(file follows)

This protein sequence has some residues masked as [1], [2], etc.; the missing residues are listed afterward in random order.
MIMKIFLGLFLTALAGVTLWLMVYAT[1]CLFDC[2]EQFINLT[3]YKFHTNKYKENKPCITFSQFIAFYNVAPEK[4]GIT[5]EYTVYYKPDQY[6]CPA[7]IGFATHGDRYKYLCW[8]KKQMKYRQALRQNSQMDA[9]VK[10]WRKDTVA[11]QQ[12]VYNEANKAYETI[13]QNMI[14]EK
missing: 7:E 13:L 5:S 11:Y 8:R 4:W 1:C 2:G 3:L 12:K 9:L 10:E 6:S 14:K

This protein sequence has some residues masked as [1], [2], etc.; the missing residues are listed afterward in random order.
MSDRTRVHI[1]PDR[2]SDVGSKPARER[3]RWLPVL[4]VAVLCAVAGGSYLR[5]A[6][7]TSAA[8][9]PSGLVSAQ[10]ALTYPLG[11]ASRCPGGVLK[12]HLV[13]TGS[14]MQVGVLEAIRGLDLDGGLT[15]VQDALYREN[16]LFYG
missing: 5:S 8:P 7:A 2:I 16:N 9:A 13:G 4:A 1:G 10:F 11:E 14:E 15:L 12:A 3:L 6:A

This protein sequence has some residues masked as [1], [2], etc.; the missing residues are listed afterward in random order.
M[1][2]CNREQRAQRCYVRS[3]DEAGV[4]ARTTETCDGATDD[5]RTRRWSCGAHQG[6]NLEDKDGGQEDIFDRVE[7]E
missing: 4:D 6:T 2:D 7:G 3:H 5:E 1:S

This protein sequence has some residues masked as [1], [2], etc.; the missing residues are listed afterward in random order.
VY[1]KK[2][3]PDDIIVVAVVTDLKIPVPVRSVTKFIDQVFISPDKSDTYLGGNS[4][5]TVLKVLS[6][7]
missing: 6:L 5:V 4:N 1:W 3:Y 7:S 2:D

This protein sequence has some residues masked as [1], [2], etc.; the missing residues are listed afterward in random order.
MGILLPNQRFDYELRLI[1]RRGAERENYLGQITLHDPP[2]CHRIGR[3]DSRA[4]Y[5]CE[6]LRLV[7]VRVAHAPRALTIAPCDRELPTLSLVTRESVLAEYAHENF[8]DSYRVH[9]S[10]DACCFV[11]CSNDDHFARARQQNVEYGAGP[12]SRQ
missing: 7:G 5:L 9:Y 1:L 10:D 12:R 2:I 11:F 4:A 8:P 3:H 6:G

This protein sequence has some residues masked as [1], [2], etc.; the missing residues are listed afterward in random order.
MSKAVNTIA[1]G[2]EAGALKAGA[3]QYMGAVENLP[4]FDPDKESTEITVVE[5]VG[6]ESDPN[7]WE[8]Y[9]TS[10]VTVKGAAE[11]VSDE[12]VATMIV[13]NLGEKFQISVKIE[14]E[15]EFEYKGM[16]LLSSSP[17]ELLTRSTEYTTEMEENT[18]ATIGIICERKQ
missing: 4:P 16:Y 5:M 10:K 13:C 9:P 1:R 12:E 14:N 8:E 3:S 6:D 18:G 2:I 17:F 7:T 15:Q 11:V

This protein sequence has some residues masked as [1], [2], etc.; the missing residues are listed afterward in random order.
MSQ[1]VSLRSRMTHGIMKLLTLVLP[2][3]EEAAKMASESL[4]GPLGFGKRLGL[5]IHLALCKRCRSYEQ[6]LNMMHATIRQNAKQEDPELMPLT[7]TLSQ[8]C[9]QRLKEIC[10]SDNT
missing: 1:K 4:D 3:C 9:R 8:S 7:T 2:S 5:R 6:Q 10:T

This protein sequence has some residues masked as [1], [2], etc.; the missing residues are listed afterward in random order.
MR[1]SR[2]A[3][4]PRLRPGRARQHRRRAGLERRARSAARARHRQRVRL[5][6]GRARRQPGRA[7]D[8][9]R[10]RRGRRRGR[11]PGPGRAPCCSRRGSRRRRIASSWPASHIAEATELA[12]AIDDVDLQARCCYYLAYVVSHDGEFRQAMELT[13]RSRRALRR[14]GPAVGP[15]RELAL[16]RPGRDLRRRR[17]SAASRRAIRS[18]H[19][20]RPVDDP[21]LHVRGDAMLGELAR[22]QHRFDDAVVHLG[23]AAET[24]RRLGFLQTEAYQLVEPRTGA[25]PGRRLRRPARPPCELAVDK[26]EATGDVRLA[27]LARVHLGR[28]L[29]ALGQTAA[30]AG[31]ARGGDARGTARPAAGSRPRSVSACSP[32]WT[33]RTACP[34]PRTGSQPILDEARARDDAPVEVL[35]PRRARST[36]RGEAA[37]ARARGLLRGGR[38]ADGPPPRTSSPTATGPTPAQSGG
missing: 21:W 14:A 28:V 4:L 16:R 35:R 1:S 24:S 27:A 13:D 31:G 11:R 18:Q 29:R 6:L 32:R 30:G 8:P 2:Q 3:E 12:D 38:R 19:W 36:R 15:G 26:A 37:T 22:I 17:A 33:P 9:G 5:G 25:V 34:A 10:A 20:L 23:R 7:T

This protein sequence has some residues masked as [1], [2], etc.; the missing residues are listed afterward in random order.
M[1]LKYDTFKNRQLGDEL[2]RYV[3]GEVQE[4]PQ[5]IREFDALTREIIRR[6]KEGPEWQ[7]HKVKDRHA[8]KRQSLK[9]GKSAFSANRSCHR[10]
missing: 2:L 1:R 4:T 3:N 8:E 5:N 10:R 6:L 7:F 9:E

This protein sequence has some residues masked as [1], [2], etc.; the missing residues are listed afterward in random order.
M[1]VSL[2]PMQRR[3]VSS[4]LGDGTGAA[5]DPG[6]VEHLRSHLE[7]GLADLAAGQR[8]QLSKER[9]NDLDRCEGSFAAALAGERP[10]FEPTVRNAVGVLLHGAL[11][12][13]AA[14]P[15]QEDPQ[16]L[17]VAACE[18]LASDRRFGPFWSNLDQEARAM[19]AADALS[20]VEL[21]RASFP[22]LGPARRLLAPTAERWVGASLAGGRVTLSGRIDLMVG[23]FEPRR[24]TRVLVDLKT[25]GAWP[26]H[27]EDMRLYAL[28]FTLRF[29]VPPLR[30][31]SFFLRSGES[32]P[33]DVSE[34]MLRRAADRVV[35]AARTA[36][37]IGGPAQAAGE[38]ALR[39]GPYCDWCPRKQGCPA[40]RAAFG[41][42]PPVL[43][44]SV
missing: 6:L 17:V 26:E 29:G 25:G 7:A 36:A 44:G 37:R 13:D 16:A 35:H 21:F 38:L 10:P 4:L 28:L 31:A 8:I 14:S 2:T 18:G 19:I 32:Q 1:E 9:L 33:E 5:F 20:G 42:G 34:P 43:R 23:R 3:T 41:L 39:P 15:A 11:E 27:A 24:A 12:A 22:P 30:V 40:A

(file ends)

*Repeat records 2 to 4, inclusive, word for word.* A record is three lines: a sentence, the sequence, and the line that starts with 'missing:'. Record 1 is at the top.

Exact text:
This protein sequence has some residues masked as [1], [2], etc.; the missing residues are listed afterward in random order.
MSDRTRVHI[1]PDR[2]SDVGSKPARER[3]RWLPVL[4]VAVLCAVAGGSYLR[5]A[6][7]TSAA[8][9]PSGLVSAQ[10]ALTYPLG[11]ASRCPGGVLK[12]HLV[13]TGS[14]MQVGVLEAIRGLDLDGGLT[15]VQDALYREN[16]LFYG
missing: 5:S 8:P 7:A 2:I 16:N 9:A 13:G 4:A 1:G 10:F 11:E 14:E 15:L 12:A 3:L 6:A

This protein sequence has some residues masked as [1], [2], etc.; the missing residues are listed afterward in random order.
M[1][2]CNREQRAQRCYVRS[3]DEAGV[4]ARTTETCDGATDD[5]RTRRWSCGAHQG[6]NLEDKDGGQEDIFDRVE[7]E
missing: 4:D 6:T 2:D 7:G 3:H 5:E 1:S

This protein sequence has some residues masked as [1], [2], etc.; the missing residues are listed afterward in random order.
VY[1]KK[2][3]PDDIIVVAVVTDLKIPVPVRSVTKFIDQVFISPDKSDTYLGGNS[4][5]TVLKVLS[6][7]
missing: 6:L 5:V 4:N 1:W 3:Y 7:S 2:D